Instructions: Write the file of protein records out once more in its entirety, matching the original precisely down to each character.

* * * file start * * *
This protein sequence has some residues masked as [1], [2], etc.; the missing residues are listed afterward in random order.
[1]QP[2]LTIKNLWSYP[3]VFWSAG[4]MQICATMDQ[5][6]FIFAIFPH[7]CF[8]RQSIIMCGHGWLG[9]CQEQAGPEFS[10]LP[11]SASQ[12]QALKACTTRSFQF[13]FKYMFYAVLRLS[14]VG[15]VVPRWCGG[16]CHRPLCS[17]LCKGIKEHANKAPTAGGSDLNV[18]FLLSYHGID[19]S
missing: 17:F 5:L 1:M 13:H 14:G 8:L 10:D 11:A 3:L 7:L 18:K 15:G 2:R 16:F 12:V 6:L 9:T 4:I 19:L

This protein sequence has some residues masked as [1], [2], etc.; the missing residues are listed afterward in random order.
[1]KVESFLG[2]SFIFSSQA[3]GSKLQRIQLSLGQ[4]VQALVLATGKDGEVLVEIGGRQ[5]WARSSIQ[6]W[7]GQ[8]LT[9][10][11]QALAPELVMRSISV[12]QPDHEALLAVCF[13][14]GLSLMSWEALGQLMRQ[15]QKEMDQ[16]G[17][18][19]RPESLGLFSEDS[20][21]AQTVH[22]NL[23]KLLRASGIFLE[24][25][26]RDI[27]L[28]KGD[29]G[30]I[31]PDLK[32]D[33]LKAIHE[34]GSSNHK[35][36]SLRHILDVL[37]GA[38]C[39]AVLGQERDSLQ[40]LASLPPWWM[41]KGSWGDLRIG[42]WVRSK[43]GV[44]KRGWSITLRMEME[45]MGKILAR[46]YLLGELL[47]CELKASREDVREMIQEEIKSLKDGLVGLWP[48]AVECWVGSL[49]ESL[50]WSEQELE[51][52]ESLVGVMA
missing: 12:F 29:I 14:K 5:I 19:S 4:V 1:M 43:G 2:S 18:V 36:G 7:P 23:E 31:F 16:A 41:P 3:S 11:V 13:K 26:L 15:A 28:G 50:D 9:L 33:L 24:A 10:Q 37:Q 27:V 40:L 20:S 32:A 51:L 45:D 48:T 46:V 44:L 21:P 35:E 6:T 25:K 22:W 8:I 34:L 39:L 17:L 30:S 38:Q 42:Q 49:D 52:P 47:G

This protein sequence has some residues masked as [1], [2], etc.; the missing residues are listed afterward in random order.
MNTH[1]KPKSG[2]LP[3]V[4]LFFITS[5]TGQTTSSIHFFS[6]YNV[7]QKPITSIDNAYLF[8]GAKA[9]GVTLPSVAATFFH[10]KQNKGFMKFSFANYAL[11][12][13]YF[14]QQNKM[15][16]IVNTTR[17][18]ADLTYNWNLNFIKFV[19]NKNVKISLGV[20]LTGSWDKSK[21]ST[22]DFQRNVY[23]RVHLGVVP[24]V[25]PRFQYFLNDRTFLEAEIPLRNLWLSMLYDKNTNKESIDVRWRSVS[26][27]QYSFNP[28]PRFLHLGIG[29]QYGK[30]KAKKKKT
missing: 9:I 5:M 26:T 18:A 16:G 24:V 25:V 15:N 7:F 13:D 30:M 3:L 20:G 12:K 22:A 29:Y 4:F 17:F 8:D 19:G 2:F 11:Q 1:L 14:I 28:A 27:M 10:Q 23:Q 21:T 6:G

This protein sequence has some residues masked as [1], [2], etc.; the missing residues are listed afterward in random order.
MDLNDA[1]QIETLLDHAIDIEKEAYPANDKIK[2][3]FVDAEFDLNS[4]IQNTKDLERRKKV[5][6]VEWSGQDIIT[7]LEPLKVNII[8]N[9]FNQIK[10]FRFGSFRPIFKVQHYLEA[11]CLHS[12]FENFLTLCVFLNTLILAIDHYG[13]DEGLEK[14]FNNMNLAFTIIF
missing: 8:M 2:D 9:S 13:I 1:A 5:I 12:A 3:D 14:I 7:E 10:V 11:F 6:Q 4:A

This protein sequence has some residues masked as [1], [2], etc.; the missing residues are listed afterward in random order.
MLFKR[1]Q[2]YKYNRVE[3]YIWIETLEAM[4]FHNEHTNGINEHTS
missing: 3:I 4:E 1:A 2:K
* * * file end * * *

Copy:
This protein sequence has some residues masked as [1], [2], etc.; the missing residues are listed afterward in random order.
[1]QP[2]LTIKNLWSYP[3]VFWSAG[4]MQICATMDQ[5][6]FIFAIFPH[7]CF[8]RQSIIMCGHGWLG[9]CQEQAGPEFS[10]LP[11]SASQ[12]QALKACTTRSFQF[13]FKYMFYAVLRLS[14]VG[15]VVPRWCGG[16]CHRPLCS[17]LCKGIKEHANKAPTAGGSDLNV[18]FLLSYHGID[19]S
missing: 17:F 5:L 1:M 13:H 14:G 8:L 10:D 11:A 3:L 7:L 18:K 15:G 2:R 16:F 12:V 6:L 9:T 4:I 19:L

This protein sequence has some residues masked as [1], [2], etc.; the missing residues are listed afterward in random order.
[1]KVESFLG[2]SFIFSSQA[3]GSKLQRIQLSLGQ[4]VQALVLATGKDGEVLVEIGGRQ[5]WARSSIQ[6]W[7]GQ[8]LT[9][10][11]QALAPELVMRSISV[12]QPDHEALLAVCF[13][14]GLSLMSWEALGQLMRQ[15]QKEMDQ[16]G[17][18][19]RPESLGLFSEDS[20][21]AQTVH[22]NL[23]KLLRASGIFLE[24][25][26]RDI[27]L[28]KGD[29]G[30]I[31]PDLK[32]D[33]LKAIHE[34]GSSNHK[35][36]SLRHILDVL[37]GA[38]C[39]AVLGQERDSLQ[40]LASLPPWWM[41]KGSWGDLRIG[42]WVRSK[43]GV[44]KRGWSITLRMEME[45]MGKILAR[46]YLLGELL[47]CELKASREDVREMIQEEIKSLKDGLVGLWP[48]AVECWVGSL[49]ESL[50]WSEQELE[51][52]ESLVGVMA
missing: 12:F 29:I 14:K 5:I 19:S 4:V 1:M 43:G 2:S 18:V 36:G 7:P 23:E 31:F 16:A 41:P 3:S 11:V 13:K 26:L 15:A 28:G 50:D 9:L 33:L 24:A 10:Q 37:Q 27:V 40:L 20:S 32:A 51:L 45:D 48:T 46:V 44:L 21:P 35:E 6:T 25:K 22:W 8:I 34:L 39:L 17:L 30:S 38:Q 42:Q 49:D 52:P 47:G

This protein sequence has some residues masked as [1], [2], etc.; the missing residues are listed afterward in random order.
MNTH[1]KPKSG[2]LP[3]V[4]LFFITS[5]TGQTTSSIHFFS[6]YNV[7]QKPITSIDNAYLF[8]GAKA[9]GVTLPSVAATFFH[10]KQNKGFMKFSFANYAL[11][12][13]YF[14]QQNKM[15][16]IVNTTR[17][18]ADLTYNWNLNFIKFV[19]NKNVKISLGV[20]LTGSWDKSK[21]ST[22]DFQRNVY[23]RVHLGVVP[24]V[25]PRFQYFLNDRTFLEAEIPLRNLWLSMLYDKNTNKESIDVRWRSVS[26][27]QYSFNP[28]PRFLHLGIG[29]QYGK[30]KAKKKKT
missing: 9:I 5:M 26:T 18:A 16:G 24:V 25:V 15:N 7:F 13:D 30:M 3:L 20:G 12:K 22:A 29:Y 4:F 17:F 8:D 19:G 2:F 11:Q 1:L 14:I 28:A 27:M 10:Q 23:Q 21:T 6:G

This protein sequence has some residues masked as [1], [2], etc.; the missing residues are listed afterward in random order.
MDLNDA[1]QIETLLDHAIDIEKEAYPANDKIK[2][3]FVDAEFDLNS[4]IQNTKDLERRKKV[5][6]VEWSGQDIIT[7]LEPLKVNII[8]N[9]FNQIK[10]FRFGSFRPIFKVQHYLEA[11]CLHS[12]FENFLTLCVFLNTLILAIDHYG[13]DEGLEK[14]FNNMNLAFTIIF
missing: 8:M 2:D 9:S 13:I 1:A 5:I 12:A 3:D 14:I 7:E 10:V 11:F 6:Q 4:A

This protein sequence has some residues masked as [1], [2], etc.; the missing residues are listed afterward in random order.
MLFKR[1]Q[2]YKYNRVE[3]YIWIETLEAM[4]FHNEHTNGINEHTS
missing: 3:I 4:E 1:A 2:K